neutron-odl-ovs-hostconfig –datapath_type=system –bridge_mappings=provider_network:interface

Normally, that should be all, however, it is recommended to run an arping in the node with the interface that has the gateway ip. ODL is monitoring who replies to the gateway arp packets to learn the mac address of it and locate it:

arping -U gateway_ip -I interface

Note that the interface in the previous command refers to the one that allows to connect to the provider network, in my case eth12.

That’s it! Remember you should now create an external network and a subnet specifying your gateway-ip.

Configure SFC ODL Services

Service Function Chaining is a useful network mechanism which can be used to apply different services to different traffics. If you want to know more about it, I recommend you to read the post I did some months ago: link. Neutron has a subproject called networking-sfc which provides a common API to configure SFC services in OpenStack. The subsequent configuration uses networking-sfc together with ODL, so you must have networking-sfc installed in the same node where neutron server is installed. Read the instructions of the networking-sfc project for more information:

As it was done in the L3 configure section, neutron config files will be modified and thus, the first thing to do is to stop ODL, neutron services, OVS, etc (as explained in the guide). Let’s start with the config changes that need to happen in ODL.

As explained in the linked integration guide, the configuration file “karaf-0.7.0/etc/org.apache.karaf.features.cfg” has odl-netvirt-openstack. We should replace it with odl-netvirt-sfc. Don’t worry! The sfc feature has a dependency with the OpenStack feature, so all the important functionality to run L2 or L3 is still being installed.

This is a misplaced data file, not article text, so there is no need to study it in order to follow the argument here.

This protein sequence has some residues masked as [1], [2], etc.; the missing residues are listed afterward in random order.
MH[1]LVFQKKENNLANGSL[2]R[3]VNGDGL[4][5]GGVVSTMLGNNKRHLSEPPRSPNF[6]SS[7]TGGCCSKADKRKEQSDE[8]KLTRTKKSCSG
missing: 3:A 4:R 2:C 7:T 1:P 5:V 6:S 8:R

Then, modify the file “karaf-0.7.0/etc/opendaylight/datastore/initial/config/genius-itm-config.xml”, so that it looks like this:

<itm-config xmlns="urn:opendaylight:genius:itm:config">

and the “karaf-0.7.0/etc/opendaylight/datastore/initial/config/netvirt-elanmanager-config.xml”:

<elanmanager-config xmlns="urn:opendaylight:netvirt:elan:config">

Note that if this is the first time you are running ODL, these files will not exist but you can create them and they will be read by ODL when started. ODL is now ready but before running it, we must edit the neutron config files to hook networking-sfc and ODL properly.

The networking-sfc plug-ins must be added to the service_plugins variable in /etc/neutron.conf, as it was done in L3 with odl-router_v2:

service_plugins =,,…

Moreover, in the bottom of neutron.conf, the following must be inserted:

drivers = odl

drivers = odl

Moving on to /etc/neutron/plugins/ml2/ml2_conf.ini, it must look exactly as it was described for L3 configuration. If you are not running L3 and SFC together, the bridge_mappings variable is not needed.

That’s it, you have neutron correctly configured too!

The last thing which must be done is providing NSH support to OVS. OVS 2.6 does not have NSH support and OVS has to be built with a patch in order to get the support. It is quite easy to do it and it is very well explained here:

NSH comes natively in OVS 2.8 but that version is still not working with ODL Nitrogen and we will need to wait until ODL Oxygen which is the next version coming out in February 2018.

Once OVS is built, you must replace the old non-NSH OVSs and then SFC config is ready. The last step is starting all stopped services again.

If you feel this is very complicated, you can pass by the OPNFV community and use one of our installers to run the SFC or L3 use cases, or any other! This configuration is already automated there and running daily in the OPNFV CI. For example, have a look at the xci tool which deploys it automatically:

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Disclaimer: As with everything else in the SUSE Blog, this content is definitely not supported by SUSE (so don't even think of calling Support if you try something and it blows up).  It was contributed by a community member and is published "as is." It seems to have worked for at least one person, and might work for you. But please be sure to test, test, test before you do anything drastic with it.